TTY TIOCSTI ioctl allows unprivileged program running

2012.11.11
Credit: halfdog
Risk: High
Local: Yes
Remote: No
CVE: N/A
CWE: N/A

Introduction Problem description: Most operating systems have tools to switch between user-space execution contexts with different privilege levels, e.g. su or tools to enter container virtualization execution context. Some of those tools, e.g su from package login 1:4.0.18.2-1ubuntu2.2 in ubuntu precise does not prevent tty input faking via TIOCSTI ioctl call after switching to another user (context). When su -s /bin/bash [user] is called from interactive shell, the input queue data pushed back as the target user will be executed by the interactive shell calling su. Example: root# su -s /bin/bash test test# ./TtyPushbackSignaling -- $'echo "test ALL=NOPASSWD: ALL" >> /etc/sudoers\nfg' ec[1]+ Stopped su -s /bin/bash testho "test Aroot# echo "test ALL=NOPASSWD:> /etc/sudoers root# fg su -s /bin/bash test test# Explanation: when user working as root switches to another user with su and happens to execute the pushback program as that user, the tty input data pushed back is executed in the shell and context of user root. Results The issue with su being susceptible to TIOCSTI issues was known before, see references below. A problem seems to be, that kernel API does not provide any countermeasures agains this attack, e.g. having multiple queues for each uid or sid level. The su binary on the other hand could also prevent this kind of attack, e.g. by creating a user-owned sub-pty and copying data from the sub-pty to the root-owned caller pty. But this solution is far more complex than a simple setuid/setgid and therefore currently not implemented. A similar issue also affects at least one container virtualization platform, that is linux vserver. When an administrator enters a guest, a malicious user inside guest may take over the /usr/sbin/vcontext process, which is named login inside the container. The process creates a new pty which is then used by the shell inside the container but the process still has to keep the old pty from outside open. Injection of code into runnling login process thus allows execution on host. Standard deb package util-vserver-core version 0.30.216-pre3038-1 for download via repo.psand.net (see linux-vserver.org) contain also a version of /usr/sbin/vcontext without ASLR and rwx-pages, so following steps allow execution outside container: cat <<EOF > /x #!/bin/bash exec /TtyPushbackSignaling --NoSignal -- \$'\ntouch /xxx-outside\nstty sane' EOF chmod 0755 /x gdb --pid [pid of login process] (gdb) set *0x8051000=0x7880cd (gdb) set *0x8051004=0x8051002 (gdb) set *0x8051008=0 (gdb) set $eax=0x0b (gdb) set $ebx=0x8051002 (gdb) set $ecx=0x8051004 (gdb) set $edx=0x8051008 (gdb) set $eip=0x8051000 (gdb) quit Different builds with NX an ASLR will require to ptrace, read mmap, push data to stack and jump back to libc-exec. LXC was also tested and not vulnerable to that kind of problem. OpenVZ was not tested (no test installation available) Discussion One thing that is special to this vulnerability is, that it is known for quite some time, quite trivially rediscovered every now and thene but still there seems to be no community consensus if it is really a vulnerability. The different views result of CVE-2005-4890 e.g. by suse fixing it 2012-05 while redhat closing with won't fix. There might be two main reasons for these different views: Su from root to user is considered bad admini practice Implementation of fix by creating sub-tty is quite complicated At first the arguments about bad practice should be analyzed, that are a) there should be no need to change to other user with interactive shell access and b) privacy of user accounts should be respected, hence no context switch should be done. If a) would be true, su could be implemented to refuse to work when called from shell and documentation should clearly state, that it cannot be used for interactive invocation. At least at the moment, insecure use of su seems quite common, even simple search expressions not catching all variants return a number of hits, e.g. google claims 4200 hits for "su postgres" on site postgresql.org, about 100k in total (database creation, dumping, maintenance) or 24k hits for "su www-data" (svn repository creation, other file creation). The arguments from above also show, that privacy issues as mentioned in b) are not really relevant since these are not context switches to real users but system services. Even when use of su is questionable, tools to enter virtualization containers should not show that vulnerability since there may be no other practicable ways to perform maintenance work inside a container, that has no remote login capabilities. Another aspect is, that the fix using a sub-tty is quite complicated, since there is another process needed to forward data and signals between the ttys, as mentioned in discussion of this article but also in issue tracking of previous fixes. From my point of view, there are two arguments to implement the sub-tty logic: The view, that a security fix is too complicated should not lead to not dealing with the issue. If it is broken by design, it should be removed or at least detect problematic cases and refuse to work in those sudo already contains an implementation to solve this issue Another way to solve the problem could be modification of the tty handling at kernel level, e.g. not having just one input data queue but the possibility to have subqueues. This might be required for legacy applications using the TIOCSTI ioctl for some legitimate reason. These new subqueues could be activated automatically, e.g. when changing uid or pid-ns, or the queues could be activated by a process via ioctl. The advantage of such solution would be, that it does not require any user-space overhead for creation of sub-ptys and moving of data between those. Calls could look like: ioctl(ttyfd, TIOAQUE, null) // Returns null ioctl(ttyfd, TIOAQUE, null) // Returns error, this pid has already created a queue fork exec ... ioctl(ttyfd, TIORQUE, null) // Remove queue and all queues added later on. // After this point, all processes holding a copy of ttyfd (children, // scm-receivers) cannot pushback any more. Without implementation of the solutions from above, users have to take care not to use context-switching tools in problematic ways. Workarounds include: When no interactive shell is needed in lower-privileged context, su et al. can be run with stdin, stdout, stderr redirection, not passing a tty-fd to the other context The tool screen from a package with the same name creates a pty for each process. Calling screen su [user] does not pass the tty of the privileged user directly to the lower-privileged context. Timeline 20121028: Discovery of su issue 20121030: POC for vserver enter 20121105: Started discussion on oss-security mailing-list (post) 20121107: Confirmation of issue for linux vserver (thread) 20121110: Full disclosure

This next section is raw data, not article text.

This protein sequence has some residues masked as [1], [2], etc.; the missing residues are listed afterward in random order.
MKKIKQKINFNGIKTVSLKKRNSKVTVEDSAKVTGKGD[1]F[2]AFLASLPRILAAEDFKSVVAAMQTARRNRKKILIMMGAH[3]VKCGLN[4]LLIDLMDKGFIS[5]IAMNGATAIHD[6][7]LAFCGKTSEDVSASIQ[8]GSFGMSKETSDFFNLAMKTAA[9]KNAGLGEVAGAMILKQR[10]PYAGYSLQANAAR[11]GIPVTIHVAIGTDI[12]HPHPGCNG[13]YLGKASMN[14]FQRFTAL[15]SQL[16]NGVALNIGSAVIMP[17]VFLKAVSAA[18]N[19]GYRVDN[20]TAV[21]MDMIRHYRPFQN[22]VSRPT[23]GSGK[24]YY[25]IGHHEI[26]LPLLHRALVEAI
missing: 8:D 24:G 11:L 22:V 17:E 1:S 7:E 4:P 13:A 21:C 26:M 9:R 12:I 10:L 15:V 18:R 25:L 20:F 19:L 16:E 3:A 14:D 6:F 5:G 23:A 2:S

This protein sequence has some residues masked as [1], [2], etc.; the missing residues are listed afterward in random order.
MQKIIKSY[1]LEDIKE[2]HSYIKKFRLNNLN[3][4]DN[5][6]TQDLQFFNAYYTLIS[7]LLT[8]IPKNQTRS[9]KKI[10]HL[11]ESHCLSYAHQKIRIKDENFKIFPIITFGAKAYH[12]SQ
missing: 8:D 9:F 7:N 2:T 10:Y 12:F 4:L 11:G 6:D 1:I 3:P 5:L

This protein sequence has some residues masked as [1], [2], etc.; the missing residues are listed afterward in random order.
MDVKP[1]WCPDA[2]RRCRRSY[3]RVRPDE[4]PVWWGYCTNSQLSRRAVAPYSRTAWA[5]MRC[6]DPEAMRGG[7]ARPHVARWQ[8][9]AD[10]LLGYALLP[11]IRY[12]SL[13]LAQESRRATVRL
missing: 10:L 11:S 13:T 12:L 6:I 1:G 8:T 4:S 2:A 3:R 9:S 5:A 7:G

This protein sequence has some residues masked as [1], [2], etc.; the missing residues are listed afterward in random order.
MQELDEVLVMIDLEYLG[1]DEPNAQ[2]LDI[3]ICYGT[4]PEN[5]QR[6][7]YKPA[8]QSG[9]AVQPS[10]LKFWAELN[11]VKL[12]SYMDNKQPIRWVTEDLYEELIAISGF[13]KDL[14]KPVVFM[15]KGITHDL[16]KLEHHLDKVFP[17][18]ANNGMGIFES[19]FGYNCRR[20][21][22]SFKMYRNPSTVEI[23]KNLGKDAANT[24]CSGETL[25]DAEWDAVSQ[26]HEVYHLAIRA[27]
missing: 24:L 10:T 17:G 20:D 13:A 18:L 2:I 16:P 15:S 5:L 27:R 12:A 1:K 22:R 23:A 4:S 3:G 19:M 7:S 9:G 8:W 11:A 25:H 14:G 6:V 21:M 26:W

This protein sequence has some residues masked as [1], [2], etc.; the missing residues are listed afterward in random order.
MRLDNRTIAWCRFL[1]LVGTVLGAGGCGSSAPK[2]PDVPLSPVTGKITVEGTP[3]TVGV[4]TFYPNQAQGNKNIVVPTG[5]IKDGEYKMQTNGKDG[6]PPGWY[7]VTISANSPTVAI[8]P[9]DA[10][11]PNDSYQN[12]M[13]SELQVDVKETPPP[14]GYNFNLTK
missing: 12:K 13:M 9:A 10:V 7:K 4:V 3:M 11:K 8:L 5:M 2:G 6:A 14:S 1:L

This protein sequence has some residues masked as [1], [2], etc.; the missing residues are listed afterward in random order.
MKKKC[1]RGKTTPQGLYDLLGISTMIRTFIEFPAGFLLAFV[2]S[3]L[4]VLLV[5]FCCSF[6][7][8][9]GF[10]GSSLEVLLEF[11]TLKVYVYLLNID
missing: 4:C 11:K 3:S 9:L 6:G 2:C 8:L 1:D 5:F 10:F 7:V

References:

http://www.halfdog.net/Security/2012/TtyPushbackPrivilegeEscalation/
http://www.halfdog.net/Security/2012/TtyPushbackPrivilegeEscalation/TtyPushbackSignaling.c
http://vladz.devzero.fr/svn/codes/bash/dontsu.sh